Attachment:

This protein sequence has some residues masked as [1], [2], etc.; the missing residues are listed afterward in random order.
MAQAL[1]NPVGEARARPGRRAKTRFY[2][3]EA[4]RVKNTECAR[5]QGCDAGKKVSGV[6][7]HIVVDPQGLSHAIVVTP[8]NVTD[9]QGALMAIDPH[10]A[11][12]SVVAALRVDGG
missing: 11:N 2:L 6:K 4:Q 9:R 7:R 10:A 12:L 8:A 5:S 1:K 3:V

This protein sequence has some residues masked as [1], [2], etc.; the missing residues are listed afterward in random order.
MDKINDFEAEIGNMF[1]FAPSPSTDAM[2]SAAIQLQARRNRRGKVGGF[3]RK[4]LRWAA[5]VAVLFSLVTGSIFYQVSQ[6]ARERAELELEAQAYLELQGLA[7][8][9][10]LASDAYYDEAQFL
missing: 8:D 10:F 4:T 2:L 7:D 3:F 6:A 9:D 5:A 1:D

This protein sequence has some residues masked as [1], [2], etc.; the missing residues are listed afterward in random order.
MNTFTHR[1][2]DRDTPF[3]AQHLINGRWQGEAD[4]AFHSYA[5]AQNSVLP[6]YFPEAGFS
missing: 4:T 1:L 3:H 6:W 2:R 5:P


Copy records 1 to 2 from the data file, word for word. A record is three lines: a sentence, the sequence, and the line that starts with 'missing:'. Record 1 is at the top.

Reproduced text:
This protein sequence has some residues masked as [1], [2], etc.; the missing residues are listed afterward in random order.
MAQAL[1]NPVGEARARPGRRAKTRFY[2][3]EA[4]RVKNTECAR[5]QGCDAGKKVSGV[6][7]HIVVDPQGLSHAIVVTP[8]NVTD[9]QGALMAIDPH[10]A[11][12]SVVAALRVDGG
missing: 11:N 2:L 6:K 4:Q 9:R 7:R 10:A 12:L 8:A 5:S 1:K 3:V

This protein sequence has some residues masked as [1], [2], etc.; the missing residues are listed afterward in random order.
MDKINDFEAEIGNMF[1]FAPSPSTDAM[2]SAAIQLQARRNRRGKVGGF[3]RK[4]LRWAA[5]VAVLFSLVTGSIFYQVSQ[6]ARERAELELEAQAYLELQGLA[7][8][9][10]LASDAYYDEAQFL
missing: 8:D 10:F 4:T 2:L 7:D 3:F 6:A 9:D 5:A 1:D